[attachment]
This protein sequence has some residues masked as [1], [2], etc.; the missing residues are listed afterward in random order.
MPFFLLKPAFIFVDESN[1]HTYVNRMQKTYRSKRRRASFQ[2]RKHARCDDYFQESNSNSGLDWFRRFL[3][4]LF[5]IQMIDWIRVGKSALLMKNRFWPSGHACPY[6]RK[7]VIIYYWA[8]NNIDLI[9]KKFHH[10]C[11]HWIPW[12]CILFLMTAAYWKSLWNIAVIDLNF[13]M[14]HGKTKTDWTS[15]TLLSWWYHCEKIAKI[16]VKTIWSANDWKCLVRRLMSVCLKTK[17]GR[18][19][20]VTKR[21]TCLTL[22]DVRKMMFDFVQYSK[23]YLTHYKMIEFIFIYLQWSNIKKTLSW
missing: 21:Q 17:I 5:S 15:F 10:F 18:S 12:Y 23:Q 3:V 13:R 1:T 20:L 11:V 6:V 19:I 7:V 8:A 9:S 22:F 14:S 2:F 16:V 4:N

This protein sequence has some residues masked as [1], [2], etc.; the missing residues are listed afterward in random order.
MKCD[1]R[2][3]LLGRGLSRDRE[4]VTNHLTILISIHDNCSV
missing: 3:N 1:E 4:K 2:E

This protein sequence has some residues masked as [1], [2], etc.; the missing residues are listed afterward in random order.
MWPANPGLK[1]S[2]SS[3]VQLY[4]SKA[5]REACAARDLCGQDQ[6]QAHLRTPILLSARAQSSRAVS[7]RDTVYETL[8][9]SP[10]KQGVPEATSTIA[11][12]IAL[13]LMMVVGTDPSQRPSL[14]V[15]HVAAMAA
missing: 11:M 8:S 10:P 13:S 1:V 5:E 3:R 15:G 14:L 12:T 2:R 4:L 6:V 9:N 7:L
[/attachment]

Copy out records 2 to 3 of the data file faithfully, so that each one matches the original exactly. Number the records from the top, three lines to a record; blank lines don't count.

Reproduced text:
This protein sequence has some residues masked as [1], [2], etc.; the missing residues are listed afterward in random order.
MKCD[1]R[2][3]LLGRGLSRDRE[4]VTNHLTILISIHDNCSV
missing: 3:N 1:E 4:K 2:E

This protein sequence has some residues masked as [1], [2], etc.; the missing residues are listed afterward in random order.
MWPANPGLK[1]S[2]SS[3]VQLY[4]SKA[5]REACAARDLCGQDQ[6]QAHLRTPILLSARAQSSRAVS[7]RDTVYETL[8][9]SP[10]KQGVPEATSTIA[11][12]IAL[13]LMMVVGTDPSQRPSL[14]V[15]HVAAMAA
missing: 11:M 8:S 10:P 13:S 1:V 5:E 3:R 15:G 14:L 12:T 2:R 4:L 6:V 9:N 7:L